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Diamonds are a girls best friend

Coach Jody Brefere-Ewen and Her Lady Redbirds Softball Team Drive It Home

By Visko Hatfield

The great sportswriter Red Smith famously disputed the idea that there is such a thing as a dull baseball game. Sixteen-year-old Erica Cadavid of Cos Cob feels the same about that other diamond sport, softball.

“There’s always so much to work on,” says Erica, this summer a veteran member of Greenwich’s own softball travel team, the Lady Redbirds.

Redbird second-baseman Alyssa Lodato, fourteen, agrees. “No two games are ever the same,” she says. “There’s always a new experience. We’re always learning something different.”

What the Lady Redbirds learned last summer was that Greenwich girls can play softball with the best travel teams in the Fairfield County Fastpitch Softball League (FCFSL). Last year’s inaugural-season squad of fifteen players amassed a perfect 10-0 regular-season record. This time around, for season two, interest has grown to the point where there are three Lady Redbird teams, one for girls fourteen-and-under, another for those sixteen-and-under, and the third for eighteen-and-under players. Each play in their own separate league against travel teams from other towns.

Launching a Greenwich softball travel team was the brainchild of Jody Brefere-Ewen and Frank DeNicola, two town residents who, initially unaware of one another, worked for years to establish a town recreational league for girls’ softball. After the town’s rec league was up and running in 2000, they decided a summer-season travel team was the next logical step. The town league has slow-pitch softball; DeNicola and Brefere-Ewen wanted girls to have on offer during the summer the same kind of fast-pitch game they play in high school varsity programs.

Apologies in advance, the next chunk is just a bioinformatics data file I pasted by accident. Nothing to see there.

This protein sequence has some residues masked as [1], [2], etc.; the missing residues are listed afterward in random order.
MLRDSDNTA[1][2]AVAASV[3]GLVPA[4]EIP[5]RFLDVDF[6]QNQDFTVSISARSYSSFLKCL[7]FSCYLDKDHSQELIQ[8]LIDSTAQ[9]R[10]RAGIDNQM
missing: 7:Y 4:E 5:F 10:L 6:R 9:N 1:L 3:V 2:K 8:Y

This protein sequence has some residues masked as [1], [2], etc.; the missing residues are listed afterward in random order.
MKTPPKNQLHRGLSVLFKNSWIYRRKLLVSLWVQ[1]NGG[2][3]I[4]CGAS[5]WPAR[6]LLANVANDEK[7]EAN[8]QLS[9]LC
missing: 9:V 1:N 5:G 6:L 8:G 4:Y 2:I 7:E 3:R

“Our goal is not necessarily to have the winningest team; it’s to have the best softball we can in Greenwich,” says DeNicola, a private investigator in his other life.

Brefere-Ewen, an event planner during the workweek, once played softball for Greenwich High School and was team captain on Syracuse University’s varsity team in the late 1990s. She recalls with bemusement last season’s struggle to be taken seriously.

“When I started the travel team, I went to Greenwich Time to get coverage,” she says. “The editor there told me: ‘Win a couple of games, then we’ll come.’ We won the whole thing.”

Of last year’s fifteen players, thirteen have returned to play this summer. Over the course of six weeks, from mid-June to August 1, each Lady Redbird team plays around twenty-six games, ten regular-season games, as well as a series of weekend round-robin tournaments outside of the league. One weekend may have the Dance with the Devils in Deep River, Connecticut, the next the Blazer Bash in Ringwood, New Jersey. Nothing tests a softball player’s enthusiasm more than driving two hours for a chance to play a tripleheader under a sweltering sky.

That’s especially true if you are Cos Cob’s Amanda Novak, eighteen, and a Redbird catcher and captain. “It feels horrible under all that equipment sometimes, like a hundred degrees,” she says. But she loves the road trips all the same, for the camaraderie and the chance to compete against girls as excited as she is about playing softball. “They’re like mini vacations, vacations in the softball sense,” she says.

Other Redbirds agree.

“It’s awesome when we go away,” says fifteen-year-old center fielder Veronica Gabriel of Byram. “We know each other better on the field and off the field because of it.”

Like most girls of high-school age, there’s a buzz of anxious self-consciousness around topics like boys, beachwear and braces. Ask them about softball, though, and a collective self-assurance washes over them.

“It was the funnest summer I had since I don’t know,” says Julia Brefere, fourteen, Jody’s cousin and a pitcher/catcher for the Redbirds who lives in Harrison, New York. (Because the team is privately run, it can take in out-of-towners.) “I gained a lot of confidence. I found my true strength. I know what I can accomplish.”